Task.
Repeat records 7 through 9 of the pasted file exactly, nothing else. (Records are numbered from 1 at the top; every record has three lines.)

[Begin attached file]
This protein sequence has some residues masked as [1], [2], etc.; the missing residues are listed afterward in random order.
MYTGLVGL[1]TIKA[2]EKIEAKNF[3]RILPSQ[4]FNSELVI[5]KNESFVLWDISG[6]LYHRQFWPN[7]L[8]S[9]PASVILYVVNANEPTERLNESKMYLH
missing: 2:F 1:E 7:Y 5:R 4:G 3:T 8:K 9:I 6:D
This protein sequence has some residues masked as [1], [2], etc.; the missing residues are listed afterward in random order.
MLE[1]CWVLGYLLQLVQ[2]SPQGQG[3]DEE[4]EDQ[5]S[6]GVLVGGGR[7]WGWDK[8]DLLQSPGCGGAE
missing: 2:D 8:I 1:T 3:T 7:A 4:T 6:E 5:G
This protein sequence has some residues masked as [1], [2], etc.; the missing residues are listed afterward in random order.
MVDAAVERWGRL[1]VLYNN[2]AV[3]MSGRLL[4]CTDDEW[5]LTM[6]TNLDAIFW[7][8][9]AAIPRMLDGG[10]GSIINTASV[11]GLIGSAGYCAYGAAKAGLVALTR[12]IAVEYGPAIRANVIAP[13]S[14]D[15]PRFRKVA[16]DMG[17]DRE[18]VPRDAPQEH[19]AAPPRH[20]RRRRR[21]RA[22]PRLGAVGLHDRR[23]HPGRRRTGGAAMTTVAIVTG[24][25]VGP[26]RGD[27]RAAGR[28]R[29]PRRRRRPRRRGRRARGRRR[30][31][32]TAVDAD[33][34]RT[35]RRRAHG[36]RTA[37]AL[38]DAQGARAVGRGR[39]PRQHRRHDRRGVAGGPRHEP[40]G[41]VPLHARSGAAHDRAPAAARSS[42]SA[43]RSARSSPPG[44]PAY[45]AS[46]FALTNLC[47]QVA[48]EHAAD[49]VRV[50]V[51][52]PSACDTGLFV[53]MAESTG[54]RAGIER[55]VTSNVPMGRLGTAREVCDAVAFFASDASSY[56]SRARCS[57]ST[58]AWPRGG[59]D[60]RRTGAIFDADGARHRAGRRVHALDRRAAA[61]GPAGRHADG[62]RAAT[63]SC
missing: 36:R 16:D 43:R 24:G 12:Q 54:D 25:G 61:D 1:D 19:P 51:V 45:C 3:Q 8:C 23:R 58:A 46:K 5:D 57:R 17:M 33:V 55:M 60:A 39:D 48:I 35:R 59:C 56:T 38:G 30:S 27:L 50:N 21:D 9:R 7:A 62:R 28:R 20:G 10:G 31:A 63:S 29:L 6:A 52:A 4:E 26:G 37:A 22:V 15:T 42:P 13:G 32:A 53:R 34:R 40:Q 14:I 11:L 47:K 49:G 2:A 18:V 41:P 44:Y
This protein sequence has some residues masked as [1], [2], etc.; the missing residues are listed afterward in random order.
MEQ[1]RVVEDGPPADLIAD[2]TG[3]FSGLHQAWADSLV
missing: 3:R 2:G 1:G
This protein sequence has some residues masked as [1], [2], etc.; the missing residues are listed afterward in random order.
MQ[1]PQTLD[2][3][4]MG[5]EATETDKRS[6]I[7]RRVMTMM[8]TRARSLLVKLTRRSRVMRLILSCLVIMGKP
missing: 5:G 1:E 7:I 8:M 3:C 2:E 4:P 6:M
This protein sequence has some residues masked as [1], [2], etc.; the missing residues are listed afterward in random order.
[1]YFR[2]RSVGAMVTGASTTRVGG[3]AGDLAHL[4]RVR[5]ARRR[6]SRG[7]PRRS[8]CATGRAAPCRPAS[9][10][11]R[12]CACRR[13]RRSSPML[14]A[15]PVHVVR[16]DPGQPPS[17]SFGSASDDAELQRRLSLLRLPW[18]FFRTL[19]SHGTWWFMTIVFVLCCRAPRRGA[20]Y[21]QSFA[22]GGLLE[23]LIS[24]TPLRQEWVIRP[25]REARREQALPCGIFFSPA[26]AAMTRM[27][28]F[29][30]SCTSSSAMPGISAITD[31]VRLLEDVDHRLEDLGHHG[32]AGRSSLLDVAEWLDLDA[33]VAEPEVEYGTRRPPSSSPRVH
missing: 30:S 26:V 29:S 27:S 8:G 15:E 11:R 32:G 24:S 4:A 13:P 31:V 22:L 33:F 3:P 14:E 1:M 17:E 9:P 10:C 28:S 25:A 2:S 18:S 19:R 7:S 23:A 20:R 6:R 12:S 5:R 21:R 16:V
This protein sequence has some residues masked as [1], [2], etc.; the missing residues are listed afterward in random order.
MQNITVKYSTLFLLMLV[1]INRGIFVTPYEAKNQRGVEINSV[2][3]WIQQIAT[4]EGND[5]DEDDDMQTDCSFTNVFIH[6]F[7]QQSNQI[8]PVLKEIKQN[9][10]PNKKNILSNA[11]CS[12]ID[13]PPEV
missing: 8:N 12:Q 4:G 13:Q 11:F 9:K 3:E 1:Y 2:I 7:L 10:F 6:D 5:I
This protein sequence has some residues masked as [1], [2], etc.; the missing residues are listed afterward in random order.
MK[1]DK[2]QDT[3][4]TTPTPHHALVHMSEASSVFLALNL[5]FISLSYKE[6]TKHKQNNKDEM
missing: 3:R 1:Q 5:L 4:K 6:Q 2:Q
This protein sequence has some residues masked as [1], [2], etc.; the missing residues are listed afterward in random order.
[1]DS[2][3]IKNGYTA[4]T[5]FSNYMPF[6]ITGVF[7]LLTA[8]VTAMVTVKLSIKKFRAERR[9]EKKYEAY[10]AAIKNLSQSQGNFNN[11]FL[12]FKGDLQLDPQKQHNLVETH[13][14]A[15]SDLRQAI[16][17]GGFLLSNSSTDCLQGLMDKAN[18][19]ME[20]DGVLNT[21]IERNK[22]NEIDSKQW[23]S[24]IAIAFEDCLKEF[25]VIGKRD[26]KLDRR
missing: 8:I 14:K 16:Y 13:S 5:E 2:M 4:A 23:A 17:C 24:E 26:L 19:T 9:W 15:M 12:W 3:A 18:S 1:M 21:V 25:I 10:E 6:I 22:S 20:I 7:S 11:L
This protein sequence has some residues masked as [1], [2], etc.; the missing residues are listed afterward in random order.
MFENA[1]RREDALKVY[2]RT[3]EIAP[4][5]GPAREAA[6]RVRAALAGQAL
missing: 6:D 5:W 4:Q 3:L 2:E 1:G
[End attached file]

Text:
This protein sequence has some residues masked as [1], [2], etc.; the missing residues are listed afterward in random order.
MQNITVKYSTLFLLMLV[1]INRGIFVTPYEAKNQRGVEINSV[2][3]WIQQIAT[4]EGND[5]DEDDDMQTDCSFTNVFIH[6]F[7]QQSNQI[8]PVLKEIKQN[9][10]PNKKNILSNA[11]CS[12]ID[13]PPEV
missing: 8:N 12:Q 4:G 13:Q 11:F 9:K 3:E 1:Y 2:I 7:L 10:F 6:D 5:I
This protein sequence has some residues masked as [1], [2], etc.; the missing residues are listed afterward in random order.
MK[1]DK[2]QDT[3][4]TTPTPHHALVHMSEASSVFLALNL[5]FISLSYKE[6]TKHKQNNKDEM
missing: 3:R 1:Q 5:L 4:K 6:Q 2:Q
This protein sequence has some residues masked as [1], [2], etc.; the missing residues are listed afterward in random order.
[1]DS[2][3]IKNGYTA[4]T[5]FSNYMPF[6]ITGVF[7]LLTA[8]VTAMVTVKLSIKKFRAERR[9]EKKYEAY[10]AAIKNLSQSQGNFNN[11]FL[12]FKGDLQLDPQKQHNLVETH[13][14]A[15]SDLRQAI[16][17]GGFLLSNSSTDCLQGLMDKAN[18][19]ME[20]DGVLNT[21]IERNK[22]NEIDSKQW[23]S[24]IAIAFEDCLKEF[25]VIGKRD[26]KLDRR
missing: 8:I 14:K 16:Y 13:S 5:E 2:M 4:A 23:A 17:C 24:E 26:L 19:T 9:W 15:M 12:W 3:A 18:S 1:M 21:V 25:I 10:E 6:I 22:S 20:I 7:S 11:L